Getting advice for free or a fixed fee

Some solicitors give 30 minutes' legal advice for free. Some offer a fixed fee - that way you'll know in advance what the advice will cost. You can call a solicitor's office and ask if they offer a free half hour or a fixed fee.

A free or fixed-fee appointment can help you find out your rights and legal position. It's a good way to find out whether it's worth taking someone else to court or if you have a case that's worth defending.

You'll need to get the best out of your appointment. You should make a note beforehand of what you need to say and find out. You could speak to an adviser at your nearest Citizens Advice to help you decide what questions to ask the solicitor.

Take any relevant documents to the appointment. Call the solicitor's office to find out if they want you to bring any particular documents, such as a passport.

Finding a 'no win, no fee' scheme

Some solicitors offer 'no win, no fee' as a way of paying for civil cases, such as personal injury. No win, no fee agreements are sometimes known as 'conditional' or 'contingency'.

If you win the case, your solicitor will usually be paid by the other side.

If you lose, you won't usually pay your solicitor's fee but you'll still have to pay something. You'll usually have to pay the other side's costs. You might have to pay your solicitor's expenses.

You might be able to take out a special insurance policy before the court case that'll cover your costs if you lose.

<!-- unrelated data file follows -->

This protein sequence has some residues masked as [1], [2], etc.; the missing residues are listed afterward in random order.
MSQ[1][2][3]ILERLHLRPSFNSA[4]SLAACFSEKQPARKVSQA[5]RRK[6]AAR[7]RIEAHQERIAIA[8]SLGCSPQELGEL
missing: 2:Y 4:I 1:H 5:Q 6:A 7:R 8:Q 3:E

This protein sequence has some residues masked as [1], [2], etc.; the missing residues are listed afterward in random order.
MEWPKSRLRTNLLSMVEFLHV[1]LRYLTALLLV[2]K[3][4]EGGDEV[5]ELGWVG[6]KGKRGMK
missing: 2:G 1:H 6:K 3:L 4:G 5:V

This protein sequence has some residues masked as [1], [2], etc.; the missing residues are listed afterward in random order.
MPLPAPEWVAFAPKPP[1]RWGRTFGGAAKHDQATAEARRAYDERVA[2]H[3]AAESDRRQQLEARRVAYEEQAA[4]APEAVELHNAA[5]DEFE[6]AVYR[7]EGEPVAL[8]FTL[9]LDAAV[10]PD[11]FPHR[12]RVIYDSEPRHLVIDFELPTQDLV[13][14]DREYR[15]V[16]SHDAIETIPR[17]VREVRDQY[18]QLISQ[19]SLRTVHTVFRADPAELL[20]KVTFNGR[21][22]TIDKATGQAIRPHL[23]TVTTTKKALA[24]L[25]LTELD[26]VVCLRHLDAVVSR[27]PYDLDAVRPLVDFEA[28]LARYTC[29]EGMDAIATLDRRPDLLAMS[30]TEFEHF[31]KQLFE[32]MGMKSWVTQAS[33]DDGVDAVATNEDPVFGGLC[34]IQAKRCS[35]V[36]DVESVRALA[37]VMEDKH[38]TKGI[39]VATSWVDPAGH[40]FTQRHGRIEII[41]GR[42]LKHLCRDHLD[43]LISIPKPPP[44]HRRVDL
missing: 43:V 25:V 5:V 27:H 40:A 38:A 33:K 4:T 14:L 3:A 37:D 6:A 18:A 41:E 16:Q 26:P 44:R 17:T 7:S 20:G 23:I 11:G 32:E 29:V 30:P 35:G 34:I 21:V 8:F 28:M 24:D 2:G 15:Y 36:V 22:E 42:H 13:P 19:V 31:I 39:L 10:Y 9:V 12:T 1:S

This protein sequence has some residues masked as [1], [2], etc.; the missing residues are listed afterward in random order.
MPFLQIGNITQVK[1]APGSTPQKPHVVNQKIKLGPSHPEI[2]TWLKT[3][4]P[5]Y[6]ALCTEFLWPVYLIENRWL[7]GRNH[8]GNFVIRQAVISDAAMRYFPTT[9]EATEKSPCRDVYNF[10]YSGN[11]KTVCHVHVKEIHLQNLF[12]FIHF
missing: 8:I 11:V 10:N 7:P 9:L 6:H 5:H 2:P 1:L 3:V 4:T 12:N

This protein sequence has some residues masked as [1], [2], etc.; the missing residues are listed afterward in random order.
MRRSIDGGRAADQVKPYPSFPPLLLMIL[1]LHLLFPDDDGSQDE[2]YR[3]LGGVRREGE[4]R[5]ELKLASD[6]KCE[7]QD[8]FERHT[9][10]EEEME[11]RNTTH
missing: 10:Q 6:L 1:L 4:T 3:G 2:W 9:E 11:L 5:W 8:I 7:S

The details of what you'll pay will be in the agreement. You should read the agreement carefully. Don't sign it unless you're sure it's right for you.

If you want help understanding what the agreement will mean for you, contact your nearest Citizens Advice.

Finding a solicitor

You can ask your nearest Citizens Advice if they have a list of solicitors offering no win, no fee or free or fixed-fee advice.

You can find out more about using a solicitor on the Law Society website, including how to:

  • look for a solicitor who's right for your problem
  • prepare for your appointment
  • complain if you're unhappy with them

Getting help through membership or insurance

If you've joined an organisation like a trade union, they might offer you free legal help. Or you might get help with legal expenses as part of another subscription, insurance policy or credit card agreement.

Ask your trade union

Unions can sometimes offer free legal help such as finding and paying for a solicitor - and not just for work problems.

Speak to your shop steward or workplace representative or contact your union's head office to see if they can give you free legal help.

Check your insurance policies

Look at the policy documents for your car, home and other insurance policies to see if any have legal cover. Check whether they cover your type of case and whether they'll meet all your costs - most policies won't pay for everything.

Your insurers might insist that you use their legal team. You can't use your own solicitor unless it says you can in your insurance terms and conditions.

Contact your motoring organisation

If you've joined a motoring organisation for breakdown cover, you might find they offer cheap or free help, particularly with car or accident legal problems. Check your membership agreement or call them to find if they can help.

Check your subscriptions

Think about what other organisations you've joined that might help. For example, Which? offers legal advice if you pay a subscription. You can find out about Which? legal services on their website.